Ashes 4th Test Aftermath

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England sadly didn’t have a scooby doo in the 4th Test.

Some dismal reading  Top 10 England Collapses. Congratulations to the Australians – a fine performance and a side that seems to be gelling at the right time. Johnson and Siddle, who took pelters from all corners, both got five-fors. Would our players when criticised ram it down journalists throats? The idiots booing Ponting should be booing the England top 5.

Hayden talks some sense here. England shouldn’t panic and restructure the entire side for the Final Test that would be madness. We will go into The Oval Test 1-1 and we should remember that in two of the four Tests England have dominated even though the likes of Bopara haven’t been firing. We should also remember that this is a good Australian bowling attack but it is not a great one.

That said, I think Bopara has to be dropped in my opinion. He has been unlucky twice but at the same time he doesn’t look like a Test Cricketer. One minute he’ll be smashing a cover drive so beautiful that you think Michael Vaughan is back at the crease and then, for an over or two, he is scratching around slowly looking like a club batsman who has been dropped into the England team by mistake. I think the Australian bowlers have him in their sights and they would be delighted to see him on the teamsheet for The Oval.

Broad, despite my reservations, showed admirable qualities here and was England’s man of the match (although Extras should get an honourable mention for his contribution in runs…). Strauss should also consider his captaincy. Yesterday we leaked over 250 runs in 57 Overs. That is bad bowling, bad fielding, bad field placing and bad captaincy. If we were crushed on Friday, we were smeared very publicly all over Yorkshire yesterday.

So who should come in? One hopes, for all he is over-hyped, Flintoff comes back in for Harmison. He is held together by duck-tape but the Australians fear him. One last Flintoffian performance might just swing the Ashes our way. Furthermore, England need to remember this is Test Cricket – it isn’t supposed to be easy, it is supposed to be hard. There is nothing wrong with what Collingwood did at Cardiff (that is batting for a day to save the game and it doesn’t matter if runs aren’t coming). You cannot lose a game if the opposition cannot take 20 wickets, after all.

So who should bat at three? Bell has the ability but not the psychological capacity. If he isn’t scoring runs at four, he sure as eggs is eggs won’t score them at three. Collingwood has the mental toughness but has a huge technical deficiency outside his off-stump at present and one that he is over-compensating for by shuffling over to the off-side. Even though we brought Trott into the side for Headingley, I think we need a better and more experienced batsman at three and therefore there are two options: Rob Key and Mark Ramprakash.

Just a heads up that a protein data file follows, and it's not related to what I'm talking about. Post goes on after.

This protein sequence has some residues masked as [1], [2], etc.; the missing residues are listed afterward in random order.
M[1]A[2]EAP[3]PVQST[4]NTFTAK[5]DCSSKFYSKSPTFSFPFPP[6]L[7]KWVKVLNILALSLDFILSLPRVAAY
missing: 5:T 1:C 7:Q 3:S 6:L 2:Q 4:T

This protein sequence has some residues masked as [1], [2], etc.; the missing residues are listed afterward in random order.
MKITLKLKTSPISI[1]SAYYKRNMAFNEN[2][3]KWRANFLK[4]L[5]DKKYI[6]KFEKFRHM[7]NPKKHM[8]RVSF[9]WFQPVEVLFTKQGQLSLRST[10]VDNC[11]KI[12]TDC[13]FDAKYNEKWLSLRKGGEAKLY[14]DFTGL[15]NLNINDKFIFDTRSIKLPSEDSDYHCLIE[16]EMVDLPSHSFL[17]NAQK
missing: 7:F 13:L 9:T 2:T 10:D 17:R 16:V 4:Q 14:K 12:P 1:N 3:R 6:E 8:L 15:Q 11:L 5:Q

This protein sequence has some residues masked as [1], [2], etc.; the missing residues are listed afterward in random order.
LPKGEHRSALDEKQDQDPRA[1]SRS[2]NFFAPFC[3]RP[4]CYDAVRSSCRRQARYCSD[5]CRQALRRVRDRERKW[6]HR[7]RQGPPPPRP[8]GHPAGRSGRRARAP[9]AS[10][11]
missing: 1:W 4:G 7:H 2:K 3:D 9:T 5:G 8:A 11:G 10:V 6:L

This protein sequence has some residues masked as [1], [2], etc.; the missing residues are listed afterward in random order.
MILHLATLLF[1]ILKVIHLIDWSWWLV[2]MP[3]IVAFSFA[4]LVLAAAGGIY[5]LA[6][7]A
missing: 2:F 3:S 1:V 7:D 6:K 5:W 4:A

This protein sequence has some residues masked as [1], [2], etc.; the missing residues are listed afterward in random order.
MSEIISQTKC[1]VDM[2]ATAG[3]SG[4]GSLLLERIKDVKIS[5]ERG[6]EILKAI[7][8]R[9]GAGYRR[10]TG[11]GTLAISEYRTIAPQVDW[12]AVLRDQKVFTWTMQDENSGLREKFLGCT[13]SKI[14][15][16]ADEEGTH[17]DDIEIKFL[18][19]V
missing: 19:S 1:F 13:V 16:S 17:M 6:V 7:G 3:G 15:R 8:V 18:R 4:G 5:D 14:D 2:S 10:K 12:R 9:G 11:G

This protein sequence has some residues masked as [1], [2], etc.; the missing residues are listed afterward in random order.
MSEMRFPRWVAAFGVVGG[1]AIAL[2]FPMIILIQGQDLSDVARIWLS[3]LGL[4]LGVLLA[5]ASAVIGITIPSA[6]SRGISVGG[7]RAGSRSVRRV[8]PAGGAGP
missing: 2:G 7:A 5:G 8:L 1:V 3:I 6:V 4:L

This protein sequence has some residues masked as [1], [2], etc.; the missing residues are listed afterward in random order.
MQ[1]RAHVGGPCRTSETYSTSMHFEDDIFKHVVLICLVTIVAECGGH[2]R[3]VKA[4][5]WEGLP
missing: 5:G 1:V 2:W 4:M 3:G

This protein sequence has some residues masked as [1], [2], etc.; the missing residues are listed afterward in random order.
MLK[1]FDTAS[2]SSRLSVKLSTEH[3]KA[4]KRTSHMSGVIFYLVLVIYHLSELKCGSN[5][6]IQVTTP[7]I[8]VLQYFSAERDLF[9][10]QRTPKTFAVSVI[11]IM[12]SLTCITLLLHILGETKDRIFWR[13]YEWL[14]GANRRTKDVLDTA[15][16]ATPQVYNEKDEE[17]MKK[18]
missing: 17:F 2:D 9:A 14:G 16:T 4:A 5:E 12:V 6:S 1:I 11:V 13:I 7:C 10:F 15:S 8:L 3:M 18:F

I am opposed to Ramps coming back because I don’t believe the analysis here from Scyld Berry or Alec Stewart. Ramps is a fantastic batsman and has knocked some enormous runs this season (averaging 105) but I’d always be cautious about bringing in a player for one Test. Why does Berry think we should recall him? Not because he is in the runs or because he is a fine batsman but the two reasons we have before us are a) he is experienced b) he plays for Surrey.*

I think Rob Key, as Botham said in coverage this morning, has been treated pretty shabbily by the ECB. Key has come out this morning to say to keep faith in Bopara. This is admirable and I don’t think he should come out and say ‘Drop Bopara, pick me’. However, I think the selectors could do a lot worse than pick Key even if that might be a little unfair on Trott. My analysis of Key’s strengths and weaknesses here.

Elsehwere, Justin Langer’s Ashes ”Dossier” can be found here. I think he is just about spot on in his analysis of most of the aspects here although think he is wrong about Bopara’s wickets (he seems to get out LBW a lot rather than caught at Third Man). I’d also read Vaughan’s response.

Vaughan and Langer are correct. English players do play too much cricket and there are clear and obvious flaws within the County system (Will Buckland’s phrasin”Never in the field of sporting history have so many earned so much to be watched by so few” is tellingly accurate).

What is the overarching point of the County system? Is it to provide entertainment? If so, too who? Barely anyone watches the four day format. Is it provide the England team with top-class players? If so, we need them to play less cricket at a higher standard and spend more time working on their various abilities. The Sheffield Shield format works fairly well for the Australians and I’d be in favour of moving to that sort of system and, possibly, having some level below that (something akin to the Super 14/NPC division of labour in rugby in New Zealand).

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